In 2014 Leo Welch gave the Blues scene a much needed shot of life when he released his first album Sabougla Voices (also on Big Legal Mess Records). Like it’s predecessor, I Don’t Prefer No Blues was produced by Big Legal Mess label owner Bruce Watson. For this album Watson enlisted the help of fellow Mississippi roots musician Jimbo Mathus (of Squirrel Nut Zippers fame) and together the pair pushed Leo record a much more Juke-Joint Blues sounding record.  Featuring a number of Blues standards like “I Woke Up This Morning” and “Poor Boy”, this album might the best REAL Blues album of the year.

The album opens with the acoustic standard “Poor Boy”.  Backed by an upright bass and featuring some beautiful backing vocals courtesy of Sharde Thomas (Othar Turner’s granddaughter) this track is excellent rendition of a tune that’s been performed by delta musicians since the 1920’s.  Leo and Sharde add their own stamp to the tune that leaves us hoping they’ll work together again soon. Up next is dark funky blues tune “Girl In The Holler”. Powered by a firm back-beat the song slowly builds to a boiling point before simmering down and fading out. Dynamics are key here and the musicians backing Leo on this record are true masters of capturing the authentic electric-delta sound.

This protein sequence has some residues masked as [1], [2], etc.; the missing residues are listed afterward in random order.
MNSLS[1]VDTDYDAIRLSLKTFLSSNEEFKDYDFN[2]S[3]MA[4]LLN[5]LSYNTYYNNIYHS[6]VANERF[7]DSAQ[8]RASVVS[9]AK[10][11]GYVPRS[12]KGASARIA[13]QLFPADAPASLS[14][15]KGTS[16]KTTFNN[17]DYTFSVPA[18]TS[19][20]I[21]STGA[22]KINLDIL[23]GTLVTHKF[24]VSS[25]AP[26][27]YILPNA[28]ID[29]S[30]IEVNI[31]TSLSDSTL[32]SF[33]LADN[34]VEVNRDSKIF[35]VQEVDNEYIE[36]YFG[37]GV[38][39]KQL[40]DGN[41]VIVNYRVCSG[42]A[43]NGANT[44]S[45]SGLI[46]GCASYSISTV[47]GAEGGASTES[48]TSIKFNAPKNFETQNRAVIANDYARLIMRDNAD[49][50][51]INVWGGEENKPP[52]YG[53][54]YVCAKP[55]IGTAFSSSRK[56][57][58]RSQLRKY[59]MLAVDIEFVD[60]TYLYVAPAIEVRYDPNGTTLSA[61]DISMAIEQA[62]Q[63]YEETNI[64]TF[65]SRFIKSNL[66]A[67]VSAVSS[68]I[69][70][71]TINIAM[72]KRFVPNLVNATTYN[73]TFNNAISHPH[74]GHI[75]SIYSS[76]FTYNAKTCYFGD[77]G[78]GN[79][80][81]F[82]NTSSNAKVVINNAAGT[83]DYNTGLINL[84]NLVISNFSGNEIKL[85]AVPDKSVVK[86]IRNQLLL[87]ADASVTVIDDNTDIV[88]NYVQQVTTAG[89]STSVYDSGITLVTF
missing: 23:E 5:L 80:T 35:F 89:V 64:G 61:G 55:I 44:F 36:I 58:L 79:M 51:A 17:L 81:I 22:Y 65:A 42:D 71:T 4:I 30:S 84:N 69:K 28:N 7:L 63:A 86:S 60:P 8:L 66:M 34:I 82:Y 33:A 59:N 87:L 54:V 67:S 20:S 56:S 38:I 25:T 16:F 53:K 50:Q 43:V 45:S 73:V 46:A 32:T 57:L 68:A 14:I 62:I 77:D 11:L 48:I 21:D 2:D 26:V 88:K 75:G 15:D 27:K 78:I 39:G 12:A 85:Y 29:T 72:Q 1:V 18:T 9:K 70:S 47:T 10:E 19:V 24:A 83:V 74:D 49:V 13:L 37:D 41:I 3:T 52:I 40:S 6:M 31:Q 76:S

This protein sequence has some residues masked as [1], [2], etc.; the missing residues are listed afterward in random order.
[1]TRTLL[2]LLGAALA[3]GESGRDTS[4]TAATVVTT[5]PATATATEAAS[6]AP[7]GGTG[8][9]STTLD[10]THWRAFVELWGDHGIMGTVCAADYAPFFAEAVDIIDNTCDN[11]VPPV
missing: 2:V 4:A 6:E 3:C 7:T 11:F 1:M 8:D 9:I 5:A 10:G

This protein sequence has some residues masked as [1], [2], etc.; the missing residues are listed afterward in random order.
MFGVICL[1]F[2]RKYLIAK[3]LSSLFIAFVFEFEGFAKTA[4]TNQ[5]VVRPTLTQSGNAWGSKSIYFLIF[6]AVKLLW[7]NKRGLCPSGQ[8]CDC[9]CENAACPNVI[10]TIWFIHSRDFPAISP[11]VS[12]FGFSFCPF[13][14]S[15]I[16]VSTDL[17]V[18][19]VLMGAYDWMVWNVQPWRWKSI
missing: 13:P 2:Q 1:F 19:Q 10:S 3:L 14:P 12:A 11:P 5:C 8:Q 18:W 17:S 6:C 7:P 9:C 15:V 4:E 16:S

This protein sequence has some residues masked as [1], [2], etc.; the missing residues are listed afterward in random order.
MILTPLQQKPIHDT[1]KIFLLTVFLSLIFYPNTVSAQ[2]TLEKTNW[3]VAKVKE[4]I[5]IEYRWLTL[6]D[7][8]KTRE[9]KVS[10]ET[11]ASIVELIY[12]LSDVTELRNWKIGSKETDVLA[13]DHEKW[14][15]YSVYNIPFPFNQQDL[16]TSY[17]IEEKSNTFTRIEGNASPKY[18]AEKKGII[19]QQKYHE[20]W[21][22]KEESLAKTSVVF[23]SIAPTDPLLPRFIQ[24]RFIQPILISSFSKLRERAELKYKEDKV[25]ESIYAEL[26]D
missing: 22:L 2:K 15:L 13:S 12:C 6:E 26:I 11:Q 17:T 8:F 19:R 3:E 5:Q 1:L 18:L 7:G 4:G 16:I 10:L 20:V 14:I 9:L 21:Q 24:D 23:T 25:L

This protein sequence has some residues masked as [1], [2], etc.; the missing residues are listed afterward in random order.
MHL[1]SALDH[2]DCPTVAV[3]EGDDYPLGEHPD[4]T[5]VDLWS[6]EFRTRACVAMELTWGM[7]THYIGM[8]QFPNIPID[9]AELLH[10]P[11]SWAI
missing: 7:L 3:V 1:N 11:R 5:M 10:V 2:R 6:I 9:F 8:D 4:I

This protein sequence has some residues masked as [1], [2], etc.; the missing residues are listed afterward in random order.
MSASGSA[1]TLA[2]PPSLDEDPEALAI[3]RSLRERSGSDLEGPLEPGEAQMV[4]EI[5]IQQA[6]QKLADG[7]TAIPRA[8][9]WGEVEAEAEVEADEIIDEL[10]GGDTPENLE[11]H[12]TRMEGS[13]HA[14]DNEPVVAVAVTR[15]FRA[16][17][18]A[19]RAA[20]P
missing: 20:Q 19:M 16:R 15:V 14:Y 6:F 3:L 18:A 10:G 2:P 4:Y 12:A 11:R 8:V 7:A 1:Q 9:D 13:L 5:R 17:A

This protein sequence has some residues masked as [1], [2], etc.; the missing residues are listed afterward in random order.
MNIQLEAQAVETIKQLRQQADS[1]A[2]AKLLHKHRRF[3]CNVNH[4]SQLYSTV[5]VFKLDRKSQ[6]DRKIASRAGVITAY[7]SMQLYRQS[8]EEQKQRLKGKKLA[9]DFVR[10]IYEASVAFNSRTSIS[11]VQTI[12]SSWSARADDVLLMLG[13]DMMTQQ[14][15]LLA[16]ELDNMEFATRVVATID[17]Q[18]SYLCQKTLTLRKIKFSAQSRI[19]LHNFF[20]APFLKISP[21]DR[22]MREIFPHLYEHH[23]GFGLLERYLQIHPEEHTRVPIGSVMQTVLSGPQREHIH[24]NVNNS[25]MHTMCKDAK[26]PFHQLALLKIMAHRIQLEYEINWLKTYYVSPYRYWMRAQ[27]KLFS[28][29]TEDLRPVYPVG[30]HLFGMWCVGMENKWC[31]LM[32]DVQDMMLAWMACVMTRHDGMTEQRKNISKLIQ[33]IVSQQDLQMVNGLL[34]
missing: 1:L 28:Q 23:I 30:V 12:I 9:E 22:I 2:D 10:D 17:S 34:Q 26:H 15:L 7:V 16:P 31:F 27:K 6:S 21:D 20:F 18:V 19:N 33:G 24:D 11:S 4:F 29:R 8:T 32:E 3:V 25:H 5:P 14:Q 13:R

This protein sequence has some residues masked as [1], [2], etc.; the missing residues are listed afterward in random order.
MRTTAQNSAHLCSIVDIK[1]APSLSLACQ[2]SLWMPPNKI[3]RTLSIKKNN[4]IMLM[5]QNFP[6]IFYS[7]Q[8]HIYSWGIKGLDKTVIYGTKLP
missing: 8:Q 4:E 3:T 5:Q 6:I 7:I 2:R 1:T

Other fine moments on the album are the boogie-shuffle “Cadillac Baby” and fuzzy slow blues “Going Down Slow”.  Both tunes should quickly become crowd favorites when they’re performed live as they feature Leo at his very best. Even though I Don’t Prefer No Blues focuses on the Blues-side of Leo’s repertoire he doesn’t totally abandon his love for Gospel music. Possibly the album’s strongest track, “Pray On” is a combination of all the things that make this album great.  Fuzzy-guitar, boogie blues, and a slammin’ band!  Llike the album, this song shows us that at 82 years young, Leo isn’t slowing down. He’s just getting started.